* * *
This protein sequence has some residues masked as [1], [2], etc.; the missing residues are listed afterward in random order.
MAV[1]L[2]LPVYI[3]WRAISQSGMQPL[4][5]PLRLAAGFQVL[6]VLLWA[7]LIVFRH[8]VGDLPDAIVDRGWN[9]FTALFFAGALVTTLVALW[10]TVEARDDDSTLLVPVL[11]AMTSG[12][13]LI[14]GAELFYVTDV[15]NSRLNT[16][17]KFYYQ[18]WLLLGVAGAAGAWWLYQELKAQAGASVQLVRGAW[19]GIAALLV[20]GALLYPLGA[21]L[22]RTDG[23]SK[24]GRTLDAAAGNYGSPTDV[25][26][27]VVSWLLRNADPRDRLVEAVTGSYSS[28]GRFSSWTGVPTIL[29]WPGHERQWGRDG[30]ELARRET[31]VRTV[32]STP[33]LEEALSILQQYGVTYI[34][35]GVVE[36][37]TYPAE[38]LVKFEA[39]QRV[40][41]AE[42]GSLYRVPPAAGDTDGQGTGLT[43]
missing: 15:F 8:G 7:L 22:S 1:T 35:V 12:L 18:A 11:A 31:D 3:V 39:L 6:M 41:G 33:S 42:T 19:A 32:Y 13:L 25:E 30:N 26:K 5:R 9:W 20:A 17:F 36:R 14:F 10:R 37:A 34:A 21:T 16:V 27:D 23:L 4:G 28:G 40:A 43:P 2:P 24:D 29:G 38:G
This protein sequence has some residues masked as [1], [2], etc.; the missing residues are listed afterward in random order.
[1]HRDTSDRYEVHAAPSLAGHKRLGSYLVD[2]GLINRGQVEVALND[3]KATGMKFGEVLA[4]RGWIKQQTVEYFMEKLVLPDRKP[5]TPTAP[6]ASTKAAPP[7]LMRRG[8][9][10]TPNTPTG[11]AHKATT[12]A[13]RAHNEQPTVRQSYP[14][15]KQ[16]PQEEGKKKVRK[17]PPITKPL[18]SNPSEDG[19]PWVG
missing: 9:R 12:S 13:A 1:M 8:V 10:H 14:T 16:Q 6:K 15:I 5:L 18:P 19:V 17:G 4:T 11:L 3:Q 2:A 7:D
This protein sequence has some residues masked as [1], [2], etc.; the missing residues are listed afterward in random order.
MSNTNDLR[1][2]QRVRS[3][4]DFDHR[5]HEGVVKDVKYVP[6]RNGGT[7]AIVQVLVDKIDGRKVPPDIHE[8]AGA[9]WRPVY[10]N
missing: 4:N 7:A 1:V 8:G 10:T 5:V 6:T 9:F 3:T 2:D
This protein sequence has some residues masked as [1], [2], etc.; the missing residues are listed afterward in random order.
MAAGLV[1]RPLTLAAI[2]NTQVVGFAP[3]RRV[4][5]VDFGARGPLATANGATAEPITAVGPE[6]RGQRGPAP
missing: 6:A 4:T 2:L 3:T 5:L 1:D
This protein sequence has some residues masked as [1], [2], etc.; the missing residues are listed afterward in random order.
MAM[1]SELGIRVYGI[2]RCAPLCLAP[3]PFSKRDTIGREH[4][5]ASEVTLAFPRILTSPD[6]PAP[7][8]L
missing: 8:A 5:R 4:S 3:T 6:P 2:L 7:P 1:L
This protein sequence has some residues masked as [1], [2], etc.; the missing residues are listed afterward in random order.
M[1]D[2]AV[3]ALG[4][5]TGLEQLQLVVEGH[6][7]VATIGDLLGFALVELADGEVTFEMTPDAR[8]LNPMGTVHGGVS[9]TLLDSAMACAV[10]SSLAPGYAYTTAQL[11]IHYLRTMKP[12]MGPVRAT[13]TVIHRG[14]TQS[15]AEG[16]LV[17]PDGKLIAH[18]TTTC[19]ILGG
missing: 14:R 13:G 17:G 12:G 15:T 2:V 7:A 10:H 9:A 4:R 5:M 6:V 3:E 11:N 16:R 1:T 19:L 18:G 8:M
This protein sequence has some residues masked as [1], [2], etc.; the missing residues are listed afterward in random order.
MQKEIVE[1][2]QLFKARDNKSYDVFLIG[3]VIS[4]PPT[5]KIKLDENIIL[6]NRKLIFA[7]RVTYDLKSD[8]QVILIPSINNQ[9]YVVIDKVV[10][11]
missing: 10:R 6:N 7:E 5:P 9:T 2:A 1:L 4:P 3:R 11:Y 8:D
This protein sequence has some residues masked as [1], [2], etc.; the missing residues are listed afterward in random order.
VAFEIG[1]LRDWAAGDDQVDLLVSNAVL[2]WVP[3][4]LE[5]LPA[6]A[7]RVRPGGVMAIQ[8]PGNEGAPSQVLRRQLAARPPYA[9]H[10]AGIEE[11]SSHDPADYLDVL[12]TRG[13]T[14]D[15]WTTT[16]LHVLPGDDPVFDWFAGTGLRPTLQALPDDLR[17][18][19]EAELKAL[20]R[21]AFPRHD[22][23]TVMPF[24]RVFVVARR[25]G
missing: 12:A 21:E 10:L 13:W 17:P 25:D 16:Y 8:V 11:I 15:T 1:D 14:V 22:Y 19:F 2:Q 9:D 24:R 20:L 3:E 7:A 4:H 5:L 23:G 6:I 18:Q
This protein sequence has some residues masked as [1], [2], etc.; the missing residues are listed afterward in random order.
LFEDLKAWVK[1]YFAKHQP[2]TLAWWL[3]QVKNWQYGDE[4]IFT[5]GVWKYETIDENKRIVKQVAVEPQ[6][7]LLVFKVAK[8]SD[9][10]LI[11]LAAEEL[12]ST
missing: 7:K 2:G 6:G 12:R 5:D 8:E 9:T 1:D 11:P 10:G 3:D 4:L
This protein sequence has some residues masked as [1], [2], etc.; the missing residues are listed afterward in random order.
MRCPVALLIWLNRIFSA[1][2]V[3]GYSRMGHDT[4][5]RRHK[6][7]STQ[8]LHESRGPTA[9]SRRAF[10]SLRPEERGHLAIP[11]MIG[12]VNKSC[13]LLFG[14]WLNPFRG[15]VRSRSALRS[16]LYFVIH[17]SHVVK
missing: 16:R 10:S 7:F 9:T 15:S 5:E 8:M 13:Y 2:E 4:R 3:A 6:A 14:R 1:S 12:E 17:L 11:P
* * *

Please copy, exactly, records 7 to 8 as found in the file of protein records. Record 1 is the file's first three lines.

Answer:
This protein sequence has some residues masked as [1], [2], etc.; the missing residues are listed afterward in random order.
MQKEIVE[1][2]QLFKARDNKSYDVFLIG[3]VIS[4]PPT[5]KIKLDENIIL[6]NRKLIFA[7]RVTYDLKSD[8]QVILIPSINNQ[9]YVVIDKVV[10][11]
missing: 10:R 6:N 7:E 5:P 9:T 2:A 1:L 4:P 3:R 11:Y 8:D
This protein sequence has some residues masked as [1], [2], etc.; the missing residues are listed afterward in random order.
VAFEIG[1]LRDWAAGDDQVDLLVSNAVL[2]WVP[3][4]LE[5]LPA[6]A[7]RVRPGGVMAIQ[8]PGNEGAPSQVLRRQLAARPPYA[9]H[10]AGIEE[11]SSHDPADYLDVL[12]TRG[13]T[14]D[15]WTTT[16]LHVLPGDDPVFDWFAGTGLRPTLQALPDDLR[17][18][19]EAELKAL[20]R[21]AFPRHD[22][23]TVMPF[24]RVFVVARR[25]G
missing: 12:A 21:E 10:L 13:W 17:P 25:D 16:Y 8:V 11:I 15:T 1:D 14:V 22:Y 19:F 2:Q 9:D 24:R 20:L 3:E 7:A 4:H 5:L 23:G 6:I 18:Q